VCU (Virginia Commonwealth University), 2014, BFA Sculpture
Caroline Joy Dahlberg is a performer and sensory choreographer. She has exhibited work in Richmond, VA, Boston, MA, and Chicago, IL. Her work focuses on the human body, drawing from her interest in cognitive psychology and queer feminist theory. As such, her early sculptural work focused on wearables and performance. Her material choices were influenced by the DIY house show culture in Richmond, VA. She became infatuated with the aesthetic of residential basements and living rooms transformed into installation spaces by using whatever materials were on hand. While living in Boston, MA Dahlberg worked in the box office of a children’s puppet theater, an experience which influenced her work to adopt the vocabulary of theater and a playful tone. Under this influence, her sculptures become props and installation becomes set design. Her current practice uses writing as a way of making metaphors, drawing from poetry and contemporary fables.
My objects have lumpy bodies. They are endearing and ham-fisted, soft and fleshy, and empathetically pathetic. Their textures have the quality of something wet and internal, emphasizing the skin that contains organs that contain liquid. They propose that selves are inherently split in two: our social selves (the who of who we are) and our physical selves (the proprioception with which we feel our embodiment). The costuming of self-image holds in our bodily materials like a metaphoric skin, with sagging or bulging areas that call attention to the fact that our physical selves are consistently in flux. When communicating with another person, this costuming acts as a barrier. Our physiological drives and affects are limited to the vocabulary of how our identities should behave.
My work uses theatricality as a method of playing out proposed alternatives for how we could interact with one another, similarly to how fetish subcultures use role-play to transgress normative scripts. Casts of characters and objects mimic familiar forms, rendering them equal parts humorous and uncanny. A human that becomes a creature then becomes a human again reveals parts that are often unseen while in transition. Objects fall apart and back together, demonstrating their instability. The performer makes eye contact and approaches, creating tension in the room. Walking into one of these installations feels like walking in on someone in the middle of something: in the act of becoming, act of decomposing, shifting several levels of containment to keep together. There is a particular anxiety to watching liquid dripping out of its container and onto the floor. With this lack of structure, intimacy becomes a comfort. By dissolving barriers and binaries, we can imagine ourselves entangled with other bodies and environments. By proposing kinesthetic engagements with visceral materials, I am looking for a way to directly access empathetic connections. My work looks to establish closeness that imagines itself breaching thin fabric walls, and getting under your skin. Recently I have used writing to frame metaphors of intimacy that zoom into the molecular and out into social ecology, describing how bodily and environmental materials merge together, losing themselves in one another.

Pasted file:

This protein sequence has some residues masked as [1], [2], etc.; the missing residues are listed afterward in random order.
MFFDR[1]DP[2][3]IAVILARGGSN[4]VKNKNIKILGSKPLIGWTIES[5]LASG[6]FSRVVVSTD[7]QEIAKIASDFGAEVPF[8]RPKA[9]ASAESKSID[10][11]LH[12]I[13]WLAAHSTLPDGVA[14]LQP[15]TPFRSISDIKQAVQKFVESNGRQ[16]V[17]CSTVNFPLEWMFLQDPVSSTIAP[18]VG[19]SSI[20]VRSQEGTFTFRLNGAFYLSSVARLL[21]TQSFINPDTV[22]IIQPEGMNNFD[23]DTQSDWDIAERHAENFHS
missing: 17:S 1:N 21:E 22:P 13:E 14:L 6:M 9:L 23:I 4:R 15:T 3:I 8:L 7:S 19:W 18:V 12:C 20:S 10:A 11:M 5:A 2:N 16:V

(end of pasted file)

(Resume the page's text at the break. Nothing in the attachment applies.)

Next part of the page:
This suggestion of merging as intimacy is comforting and terrifying, simultaneously representing the closeness of another and the loss of self. This form of intimacy is valuable in how it grounds us into the world and allows us to form meaningful connections with other people. For my future works, I am looking to expand the feeling of one-on-one intimacy to a broader transmission of affect. Drawing pathways through the identifiable, allowing overlap and excess, making space for two bodies to touch.
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